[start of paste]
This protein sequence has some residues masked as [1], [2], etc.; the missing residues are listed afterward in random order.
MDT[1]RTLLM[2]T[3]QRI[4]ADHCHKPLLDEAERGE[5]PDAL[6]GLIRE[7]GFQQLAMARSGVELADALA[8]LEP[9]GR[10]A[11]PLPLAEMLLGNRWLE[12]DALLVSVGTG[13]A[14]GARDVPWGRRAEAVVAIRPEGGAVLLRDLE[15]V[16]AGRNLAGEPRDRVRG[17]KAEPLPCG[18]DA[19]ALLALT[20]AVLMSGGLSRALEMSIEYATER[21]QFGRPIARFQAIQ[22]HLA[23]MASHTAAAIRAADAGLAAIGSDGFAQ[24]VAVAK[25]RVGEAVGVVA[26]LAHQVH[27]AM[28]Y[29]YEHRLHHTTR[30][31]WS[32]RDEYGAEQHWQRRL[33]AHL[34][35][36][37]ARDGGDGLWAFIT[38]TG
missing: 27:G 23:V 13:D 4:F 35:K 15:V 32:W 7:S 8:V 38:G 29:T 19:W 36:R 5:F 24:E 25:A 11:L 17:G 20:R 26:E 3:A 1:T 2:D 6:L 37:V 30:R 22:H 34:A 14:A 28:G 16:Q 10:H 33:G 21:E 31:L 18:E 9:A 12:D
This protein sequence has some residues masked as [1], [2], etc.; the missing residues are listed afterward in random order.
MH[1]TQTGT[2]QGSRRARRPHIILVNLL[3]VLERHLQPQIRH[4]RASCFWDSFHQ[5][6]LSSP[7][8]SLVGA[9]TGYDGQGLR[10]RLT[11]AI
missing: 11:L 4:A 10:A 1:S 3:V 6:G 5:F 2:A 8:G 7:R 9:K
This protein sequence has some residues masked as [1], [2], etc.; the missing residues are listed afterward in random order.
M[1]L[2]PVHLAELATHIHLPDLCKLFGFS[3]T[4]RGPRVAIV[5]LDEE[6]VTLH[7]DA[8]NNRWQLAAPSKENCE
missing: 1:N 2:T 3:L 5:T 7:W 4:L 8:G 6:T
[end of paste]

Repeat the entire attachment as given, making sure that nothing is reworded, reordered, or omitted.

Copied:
This protein sequence has some residues masked as [1], [2], etc.; the missing residues are listed afterward in random order.
MDT[1]RTLLM[2]T[3]QRI[4]ADHCHKPLLDEAERGE[5]PDAL[6]GLIRE[7]GFQQLAMARSGVELADALA[8]LEP[9]GR[10]A[11]PLPLAEMLLGNRWLE[12]DALLVSVGTG[13]A[14]GARDVPWGRRAEAVVAIRPEGGAVLLRDLE[15]V[16]AGRNLAGEPRDRVRG[17]KAEPLPCG[18]DA[19]ALLALT[20]AVLMSGGLSRALEMSIEYATER[21]QFGRPIARFQAIQ[22]HLA[23]MASHTAAAIRAADAGLAAIGSDGFAQ[24]VAVAK[25]RVGEAVGVVA[26]LAHQVH[27]AM[28]Y[29]YEHRLHHTTR[30][31]WS[32]RDEYGAEQHWQRRL[33]AHL[34][35][36][37]ARDGGDGLWAFIT[38]TG
missing: 27:G 23:V 13:D 4:F 35:K 15:V 32:W 7:S 8:V 38:G 29:T 19:W 36:R 5:F 24:E 25:A 11:L 17:G 20:R 26:E 3:A 1:T 2:D 6:L 37:V 30:R 22:H 34:A 14:A 28:G 16:Q 10:H 33:G 21:E 31:L 18:E 9:A 12:D
This protein sequence has some residues masked as [1], [2], etc.; the missing residues are listed afterward in random order.
MH[1]TQTGT[2]QGSRRARRPHIILVNLL[3]VLERHLQPQIRH[4]RASCFWDSFHQ[5][6]LSSP[7][8]SLVGA[9]TGYDGQGLR[10]RLT[11]AI
missing: 11:L 4:A 10:A 1:S 3:V 6:G 5:F 2:A 8:G 7:R 9:K
This protein sequence has some residues masked as [1], [2], etc.; the missing residues are listed afterward in random order.
M[1]L[2]PVHLAELATHIHLPDLCKLFGFS[3]T[4]RGPRVAIV[5]LDEE[6]VTLH[7]DA[8]NNRWQLAAPSKENCE
missing: 1:N 2:T 3:L 5:T 7:W 4:L 8:G 6:T